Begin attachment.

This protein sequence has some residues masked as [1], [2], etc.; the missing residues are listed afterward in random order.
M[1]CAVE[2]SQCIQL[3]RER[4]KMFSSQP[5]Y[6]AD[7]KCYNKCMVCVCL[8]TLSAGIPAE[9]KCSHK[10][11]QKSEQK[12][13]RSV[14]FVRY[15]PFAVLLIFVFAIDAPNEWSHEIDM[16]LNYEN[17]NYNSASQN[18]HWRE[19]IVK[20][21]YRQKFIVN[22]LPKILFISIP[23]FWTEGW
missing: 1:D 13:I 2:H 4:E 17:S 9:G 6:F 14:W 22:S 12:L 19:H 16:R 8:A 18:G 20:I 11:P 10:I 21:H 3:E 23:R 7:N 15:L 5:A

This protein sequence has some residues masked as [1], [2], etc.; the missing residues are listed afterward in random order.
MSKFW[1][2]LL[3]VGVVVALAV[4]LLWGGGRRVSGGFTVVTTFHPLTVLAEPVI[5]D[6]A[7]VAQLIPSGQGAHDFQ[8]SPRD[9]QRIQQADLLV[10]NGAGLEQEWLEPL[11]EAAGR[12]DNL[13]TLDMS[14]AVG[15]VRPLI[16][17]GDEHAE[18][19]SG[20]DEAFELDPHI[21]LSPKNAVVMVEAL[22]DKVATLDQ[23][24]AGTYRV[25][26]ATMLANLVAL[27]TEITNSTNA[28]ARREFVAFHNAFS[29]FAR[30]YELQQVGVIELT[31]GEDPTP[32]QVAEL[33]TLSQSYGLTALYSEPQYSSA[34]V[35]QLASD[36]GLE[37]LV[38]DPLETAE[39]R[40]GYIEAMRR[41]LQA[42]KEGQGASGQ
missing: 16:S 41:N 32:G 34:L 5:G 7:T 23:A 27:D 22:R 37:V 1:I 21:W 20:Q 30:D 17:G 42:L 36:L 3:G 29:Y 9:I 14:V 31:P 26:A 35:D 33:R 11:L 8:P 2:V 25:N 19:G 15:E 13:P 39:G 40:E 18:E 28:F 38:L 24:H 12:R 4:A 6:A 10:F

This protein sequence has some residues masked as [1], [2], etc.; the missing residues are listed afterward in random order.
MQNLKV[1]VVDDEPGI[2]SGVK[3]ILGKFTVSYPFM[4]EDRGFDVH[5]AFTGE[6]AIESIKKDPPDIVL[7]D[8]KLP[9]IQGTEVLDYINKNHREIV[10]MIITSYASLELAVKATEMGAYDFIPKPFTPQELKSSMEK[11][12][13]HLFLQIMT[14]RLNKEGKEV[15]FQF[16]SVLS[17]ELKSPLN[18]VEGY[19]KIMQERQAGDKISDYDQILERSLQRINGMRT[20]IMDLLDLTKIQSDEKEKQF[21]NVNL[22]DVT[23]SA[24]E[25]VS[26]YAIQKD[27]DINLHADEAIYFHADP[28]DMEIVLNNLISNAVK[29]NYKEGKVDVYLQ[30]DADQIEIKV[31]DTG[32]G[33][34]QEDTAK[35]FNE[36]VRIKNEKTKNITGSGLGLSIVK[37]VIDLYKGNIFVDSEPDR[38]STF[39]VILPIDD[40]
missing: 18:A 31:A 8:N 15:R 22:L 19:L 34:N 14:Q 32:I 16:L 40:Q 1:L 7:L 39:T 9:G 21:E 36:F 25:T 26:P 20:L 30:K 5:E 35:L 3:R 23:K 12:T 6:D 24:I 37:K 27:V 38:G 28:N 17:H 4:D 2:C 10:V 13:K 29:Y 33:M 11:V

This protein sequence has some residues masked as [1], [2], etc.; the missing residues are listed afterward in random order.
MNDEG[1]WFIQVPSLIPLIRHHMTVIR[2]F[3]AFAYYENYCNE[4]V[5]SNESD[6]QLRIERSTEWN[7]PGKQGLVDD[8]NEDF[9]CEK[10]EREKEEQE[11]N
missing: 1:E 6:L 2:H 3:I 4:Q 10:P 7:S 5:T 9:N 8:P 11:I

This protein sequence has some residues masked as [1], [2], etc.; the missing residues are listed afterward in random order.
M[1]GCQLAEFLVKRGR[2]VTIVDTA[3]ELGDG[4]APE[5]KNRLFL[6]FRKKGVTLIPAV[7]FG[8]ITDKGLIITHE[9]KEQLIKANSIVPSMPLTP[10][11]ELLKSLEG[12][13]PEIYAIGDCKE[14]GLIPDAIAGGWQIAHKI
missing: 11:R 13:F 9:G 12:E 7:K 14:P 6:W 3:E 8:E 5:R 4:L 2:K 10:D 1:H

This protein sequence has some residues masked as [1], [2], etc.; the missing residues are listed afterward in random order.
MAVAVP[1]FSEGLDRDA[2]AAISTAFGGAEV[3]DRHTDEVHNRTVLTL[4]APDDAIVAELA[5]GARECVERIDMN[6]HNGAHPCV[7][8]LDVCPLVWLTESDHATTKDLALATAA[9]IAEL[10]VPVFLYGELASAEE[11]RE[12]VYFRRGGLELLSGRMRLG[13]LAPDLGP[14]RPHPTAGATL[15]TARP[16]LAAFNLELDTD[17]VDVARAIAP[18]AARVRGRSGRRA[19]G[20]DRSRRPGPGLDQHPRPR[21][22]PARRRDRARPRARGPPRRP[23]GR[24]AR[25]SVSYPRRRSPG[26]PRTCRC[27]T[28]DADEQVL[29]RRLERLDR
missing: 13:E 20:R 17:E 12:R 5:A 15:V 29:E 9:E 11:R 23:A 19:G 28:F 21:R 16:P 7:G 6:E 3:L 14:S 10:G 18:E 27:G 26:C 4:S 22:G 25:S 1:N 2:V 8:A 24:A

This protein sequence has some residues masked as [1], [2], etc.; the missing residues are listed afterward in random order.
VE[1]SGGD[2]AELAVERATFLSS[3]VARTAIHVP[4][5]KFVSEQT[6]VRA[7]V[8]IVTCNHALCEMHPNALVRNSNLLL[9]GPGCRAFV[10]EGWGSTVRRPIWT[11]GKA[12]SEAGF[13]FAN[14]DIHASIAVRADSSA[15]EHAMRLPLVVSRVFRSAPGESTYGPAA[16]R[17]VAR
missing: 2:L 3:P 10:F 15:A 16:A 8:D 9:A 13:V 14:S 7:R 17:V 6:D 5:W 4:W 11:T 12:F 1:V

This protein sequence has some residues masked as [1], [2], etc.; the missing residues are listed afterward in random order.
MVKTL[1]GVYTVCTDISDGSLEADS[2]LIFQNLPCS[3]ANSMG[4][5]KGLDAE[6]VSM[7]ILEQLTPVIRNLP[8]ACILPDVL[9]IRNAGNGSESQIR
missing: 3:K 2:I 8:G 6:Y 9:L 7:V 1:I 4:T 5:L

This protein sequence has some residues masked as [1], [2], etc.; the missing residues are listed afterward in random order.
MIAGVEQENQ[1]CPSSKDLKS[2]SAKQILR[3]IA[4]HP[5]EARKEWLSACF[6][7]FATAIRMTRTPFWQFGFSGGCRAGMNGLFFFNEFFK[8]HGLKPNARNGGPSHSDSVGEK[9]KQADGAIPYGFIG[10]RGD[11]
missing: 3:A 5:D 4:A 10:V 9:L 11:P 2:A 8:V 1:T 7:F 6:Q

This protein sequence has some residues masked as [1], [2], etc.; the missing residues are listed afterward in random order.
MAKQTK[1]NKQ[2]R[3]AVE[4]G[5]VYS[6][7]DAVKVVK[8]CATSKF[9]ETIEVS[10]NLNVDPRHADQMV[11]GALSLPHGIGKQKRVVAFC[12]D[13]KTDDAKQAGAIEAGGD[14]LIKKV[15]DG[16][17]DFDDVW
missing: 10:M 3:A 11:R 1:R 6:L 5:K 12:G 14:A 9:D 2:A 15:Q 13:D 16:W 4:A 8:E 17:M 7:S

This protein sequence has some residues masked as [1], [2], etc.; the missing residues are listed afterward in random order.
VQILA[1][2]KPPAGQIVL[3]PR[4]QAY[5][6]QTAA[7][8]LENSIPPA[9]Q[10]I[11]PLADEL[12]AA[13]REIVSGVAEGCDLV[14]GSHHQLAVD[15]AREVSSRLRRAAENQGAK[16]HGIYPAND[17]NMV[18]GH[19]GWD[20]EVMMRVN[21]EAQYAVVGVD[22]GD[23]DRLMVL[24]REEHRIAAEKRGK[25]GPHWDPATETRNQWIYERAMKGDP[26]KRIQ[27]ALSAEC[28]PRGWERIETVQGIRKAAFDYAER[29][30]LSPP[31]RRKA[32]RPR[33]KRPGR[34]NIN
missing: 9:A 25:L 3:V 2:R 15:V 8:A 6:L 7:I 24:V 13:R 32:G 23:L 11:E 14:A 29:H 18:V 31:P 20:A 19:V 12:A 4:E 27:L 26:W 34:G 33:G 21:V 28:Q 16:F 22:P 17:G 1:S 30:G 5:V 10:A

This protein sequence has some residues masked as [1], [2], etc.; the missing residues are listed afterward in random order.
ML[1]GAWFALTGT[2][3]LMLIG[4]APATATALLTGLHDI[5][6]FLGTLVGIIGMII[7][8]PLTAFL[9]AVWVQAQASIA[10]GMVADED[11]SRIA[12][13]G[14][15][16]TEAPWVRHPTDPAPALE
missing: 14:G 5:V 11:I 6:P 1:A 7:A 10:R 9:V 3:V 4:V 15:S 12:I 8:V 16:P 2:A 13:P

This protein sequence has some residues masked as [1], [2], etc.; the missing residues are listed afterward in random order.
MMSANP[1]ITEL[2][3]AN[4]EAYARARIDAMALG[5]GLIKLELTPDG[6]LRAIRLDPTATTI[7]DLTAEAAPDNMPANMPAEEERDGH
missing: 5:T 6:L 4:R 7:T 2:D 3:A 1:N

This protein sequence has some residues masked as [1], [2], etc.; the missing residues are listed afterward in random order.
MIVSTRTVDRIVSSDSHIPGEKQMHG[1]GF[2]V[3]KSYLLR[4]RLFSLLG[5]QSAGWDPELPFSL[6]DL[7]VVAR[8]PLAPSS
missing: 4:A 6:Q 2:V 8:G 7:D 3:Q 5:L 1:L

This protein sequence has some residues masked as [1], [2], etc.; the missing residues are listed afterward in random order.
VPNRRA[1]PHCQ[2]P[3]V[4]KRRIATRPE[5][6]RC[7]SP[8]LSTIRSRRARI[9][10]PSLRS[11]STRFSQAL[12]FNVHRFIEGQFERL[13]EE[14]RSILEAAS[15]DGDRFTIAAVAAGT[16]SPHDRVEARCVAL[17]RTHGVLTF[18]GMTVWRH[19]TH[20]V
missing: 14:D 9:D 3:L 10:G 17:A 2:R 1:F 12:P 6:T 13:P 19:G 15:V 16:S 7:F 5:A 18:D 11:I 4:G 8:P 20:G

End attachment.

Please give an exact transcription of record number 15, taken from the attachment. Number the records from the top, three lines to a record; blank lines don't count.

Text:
This protein sequence has some residues masked as [1], [2], etc.; the missing residues are listed afterward in random order.
VPNRRA[1]PHCQ[2]P[3]V[4]KRRIATRPE[5][6]RC[7]SP[8]LSTIRSRRARI[9][10]PSLRS[11]STRFSQAL[12]FNVHRFIEGQFERL[13]EE[14]RSILEAAS[15]DGDRFTIAAVAAGT[16]SPHDRVEARCVAL[17]RTHGVLTF[18]GMTVWRH[19]TH[20]V
missing: 14:D 9:D 3:L 10:G 17:A 2:R 1:F 12:P 6:T 13:P 19:G 15:V 16:S 7:F 5:A 18:D 11:I 4:G 8:P 20:G